- The New Testament context: “the topic of discussion, the flow of thought, and, where relevant, the literary structure, genre, and rhetoric of the passage”
- The Old Testament context of the source of the quotation or allusion–already things get interesting here, because NT writers do seem to feel free to recontextualize or resituate OT passages…
- How early Judaism literature understood the given OT text. Even when there is little evidence of citation in early Judaism, there is still explanation. Köstenberger, for example, on John 2:17 briefly discusses the Jewish valuing of zeal, drawing on Phinehas, the Maccabees, and the Qumran community.
- Textual issues, e.g., changes in verb tense from the LXX to the NT, and explorations of what text (proto-MT, LXX, etc.) or texts might inform the NT author’s quotation, including good discussion of textual variants (in the MT, LXX, and GNT!)
- “How the NT is using or appealing to the OT,” i.e., are they so steeped in the OT that its language comes out naturally and not as a deliberate quotation? Does the NT writer have fulfilled prophecy in view? Etc.
- The “theological use” of the OT by the NT writer
This last category ties much of the other content together. For example, on the theological use of Mark 1:2-3, Rick E. Watts says, “As such, eschatologically, in Jesus Isaiah’s long-delayed new-exodus deliverance of Israel has begun in Malachi’s great and terrible day of the Lord (Mal. 4:5).” Watts is dense here, but delightfully so, in my opinion. He develops these themes further–especially that of the new exodus–throughout his analysis on Mark.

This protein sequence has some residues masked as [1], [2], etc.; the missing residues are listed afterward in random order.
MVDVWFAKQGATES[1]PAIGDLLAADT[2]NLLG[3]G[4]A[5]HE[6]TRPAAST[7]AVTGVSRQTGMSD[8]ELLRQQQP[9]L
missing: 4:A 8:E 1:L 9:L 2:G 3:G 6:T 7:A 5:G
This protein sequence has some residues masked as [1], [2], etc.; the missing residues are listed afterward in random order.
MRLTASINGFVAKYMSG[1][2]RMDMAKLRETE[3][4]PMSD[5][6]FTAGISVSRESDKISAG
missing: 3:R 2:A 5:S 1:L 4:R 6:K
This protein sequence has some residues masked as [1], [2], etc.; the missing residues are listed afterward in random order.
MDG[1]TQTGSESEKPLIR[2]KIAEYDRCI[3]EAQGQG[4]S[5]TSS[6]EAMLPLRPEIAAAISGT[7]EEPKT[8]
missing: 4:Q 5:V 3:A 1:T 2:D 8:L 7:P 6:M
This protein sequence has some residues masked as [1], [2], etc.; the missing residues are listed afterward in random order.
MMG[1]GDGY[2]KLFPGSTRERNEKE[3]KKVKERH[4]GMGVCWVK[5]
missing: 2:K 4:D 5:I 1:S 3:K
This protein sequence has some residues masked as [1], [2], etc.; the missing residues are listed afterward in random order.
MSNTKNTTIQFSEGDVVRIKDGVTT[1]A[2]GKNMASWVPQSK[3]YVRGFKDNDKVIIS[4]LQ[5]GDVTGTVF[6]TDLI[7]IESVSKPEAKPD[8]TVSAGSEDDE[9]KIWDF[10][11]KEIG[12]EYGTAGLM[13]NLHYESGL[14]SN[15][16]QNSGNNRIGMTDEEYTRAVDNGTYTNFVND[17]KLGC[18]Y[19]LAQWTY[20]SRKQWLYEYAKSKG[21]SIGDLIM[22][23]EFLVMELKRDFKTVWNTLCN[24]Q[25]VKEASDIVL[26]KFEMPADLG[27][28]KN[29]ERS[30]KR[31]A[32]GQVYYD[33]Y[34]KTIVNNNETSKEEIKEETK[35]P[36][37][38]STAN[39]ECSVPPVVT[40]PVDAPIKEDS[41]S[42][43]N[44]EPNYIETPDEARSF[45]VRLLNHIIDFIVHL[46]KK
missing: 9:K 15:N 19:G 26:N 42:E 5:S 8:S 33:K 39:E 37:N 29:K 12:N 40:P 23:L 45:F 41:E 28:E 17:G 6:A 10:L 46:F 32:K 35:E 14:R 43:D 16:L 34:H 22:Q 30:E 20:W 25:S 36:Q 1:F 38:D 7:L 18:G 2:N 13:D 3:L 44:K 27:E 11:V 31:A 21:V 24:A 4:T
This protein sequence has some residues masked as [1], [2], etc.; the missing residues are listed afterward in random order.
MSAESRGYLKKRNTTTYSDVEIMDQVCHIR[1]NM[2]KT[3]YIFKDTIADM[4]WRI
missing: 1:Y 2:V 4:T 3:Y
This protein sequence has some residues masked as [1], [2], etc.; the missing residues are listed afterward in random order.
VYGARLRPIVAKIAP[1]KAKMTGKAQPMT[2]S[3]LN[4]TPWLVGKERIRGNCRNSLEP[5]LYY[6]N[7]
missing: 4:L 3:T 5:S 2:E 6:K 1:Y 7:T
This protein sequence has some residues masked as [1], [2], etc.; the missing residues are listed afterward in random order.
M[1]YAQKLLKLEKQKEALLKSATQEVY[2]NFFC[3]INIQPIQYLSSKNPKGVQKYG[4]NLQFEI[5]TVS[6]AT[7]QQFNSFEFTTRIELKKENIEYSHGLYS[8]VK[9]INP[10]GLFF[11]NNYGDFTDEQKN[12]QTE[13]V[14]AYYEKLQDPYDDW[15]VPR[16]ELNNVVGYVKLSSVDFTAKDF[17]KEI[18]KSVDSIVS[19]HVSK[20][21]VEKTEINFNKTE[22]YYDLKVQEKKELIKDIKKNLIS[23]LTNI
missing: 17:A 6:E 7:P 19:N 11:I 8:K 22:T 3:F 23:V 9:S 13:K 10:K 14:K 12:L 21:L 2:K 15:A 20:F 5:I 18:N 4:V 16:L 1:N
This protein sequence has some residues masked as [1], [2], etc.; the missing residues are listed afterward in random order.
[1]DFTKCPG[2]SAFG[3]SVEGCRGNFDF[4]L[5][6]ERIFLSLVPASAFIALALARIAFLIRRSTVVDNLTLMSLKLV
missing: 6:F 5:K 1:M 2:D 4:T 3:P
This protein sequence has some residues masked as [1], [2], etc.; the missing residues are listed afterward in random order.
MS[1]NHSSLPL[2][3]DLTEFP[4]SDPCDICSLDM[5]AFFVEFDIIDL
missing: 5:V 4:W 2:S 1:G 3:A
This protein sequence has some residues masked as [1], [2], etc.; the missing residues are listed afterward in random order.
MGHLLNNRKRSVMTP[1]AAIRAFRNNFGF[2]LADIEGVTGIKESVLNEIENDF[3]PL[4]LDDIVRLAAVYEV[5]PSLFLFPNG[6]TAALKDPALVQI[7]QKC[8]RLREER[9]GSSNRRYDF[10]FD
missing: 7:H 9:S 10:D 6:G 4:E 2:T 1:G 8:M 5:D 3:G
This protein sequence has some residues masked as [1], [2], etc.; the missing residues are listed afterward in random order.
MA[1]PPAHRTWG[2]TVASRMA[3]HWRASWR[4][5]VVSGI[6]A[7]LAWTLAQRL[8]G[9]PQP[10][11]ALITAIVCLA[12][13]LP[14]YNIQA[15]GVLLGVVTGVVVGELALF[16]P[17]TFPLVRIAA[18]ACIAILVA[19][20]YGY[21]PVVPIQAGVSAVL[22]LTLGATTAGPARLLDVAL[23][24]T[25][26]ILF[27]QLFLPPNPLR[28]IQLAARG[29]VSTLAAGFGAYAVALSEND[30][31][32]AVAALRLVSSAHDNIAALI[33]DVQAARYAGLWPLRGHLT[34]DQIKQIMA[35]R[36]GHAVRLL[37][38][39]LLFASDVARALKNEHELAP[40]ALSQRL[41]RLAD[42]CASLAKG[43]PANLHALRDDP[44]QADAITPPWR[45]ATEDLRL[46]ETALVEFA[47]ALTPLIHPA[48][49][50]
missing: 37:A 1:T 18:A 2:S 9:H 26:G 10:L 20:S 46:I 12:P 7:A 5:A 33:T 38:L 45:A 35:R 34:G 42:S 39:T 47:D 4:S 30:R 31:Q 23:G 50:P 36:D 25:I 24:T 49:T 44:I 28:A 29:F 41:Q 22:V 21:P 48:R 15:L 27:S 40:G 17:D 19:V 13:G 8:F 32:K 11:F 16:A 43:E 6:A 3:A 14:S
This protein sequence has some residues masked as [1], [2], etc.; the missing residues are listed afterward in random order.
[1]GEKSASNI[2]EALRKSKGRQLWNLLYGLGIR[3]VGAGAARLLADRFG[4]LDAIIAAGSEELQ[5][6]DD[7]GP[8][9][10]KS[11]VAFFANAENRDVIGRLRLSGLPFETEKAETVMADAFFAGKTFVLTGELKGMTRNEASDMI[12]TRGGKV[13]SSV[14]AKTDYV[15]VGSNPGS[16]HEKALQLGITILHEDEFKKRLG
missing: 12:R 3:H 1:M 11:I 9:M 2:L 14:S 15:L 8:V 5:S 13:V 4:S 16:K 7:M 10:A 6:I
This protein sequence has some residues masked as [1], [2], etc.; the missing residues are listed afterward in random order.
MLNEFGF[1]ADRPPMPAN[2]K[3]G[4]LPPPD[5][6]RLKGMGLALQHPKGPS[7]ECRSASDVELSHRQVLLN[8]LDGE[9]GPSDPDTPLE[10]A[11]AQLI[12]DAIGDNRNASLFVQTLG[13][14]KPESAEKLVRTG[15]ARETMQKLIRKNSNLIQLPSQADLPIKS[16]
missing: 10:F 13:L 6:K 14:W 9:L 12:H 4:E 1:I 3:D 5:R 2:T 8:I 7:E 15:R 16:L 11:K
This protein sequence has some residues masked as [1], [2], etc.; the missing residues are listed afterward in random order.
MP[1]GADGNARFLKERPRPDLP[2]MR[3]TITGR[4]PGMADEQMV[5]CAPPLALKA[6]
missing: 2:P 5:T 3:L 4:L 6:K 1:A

I mentioned in my last post that you can search this module in a dozen different ways. The search bar is similar to Google, in that you can search English content by a single word, but also by a phrase in quotation marks, so that that exact phrase comes up in your search. Unfortunately the “Greek Content” and “Hebrew Content” searches (which search using Greek and Hebrew letters) are not available in this module, but that’s no fault of Accordance’s, since the commentary uses transliteration.
Fortunately, “Transliteration” is a search option, so you can easily look up how the commentary treats a given Greek or Hebrew word. Searching hilastērion, I see that all seven of its uses in the commentary are at Romans 3:25.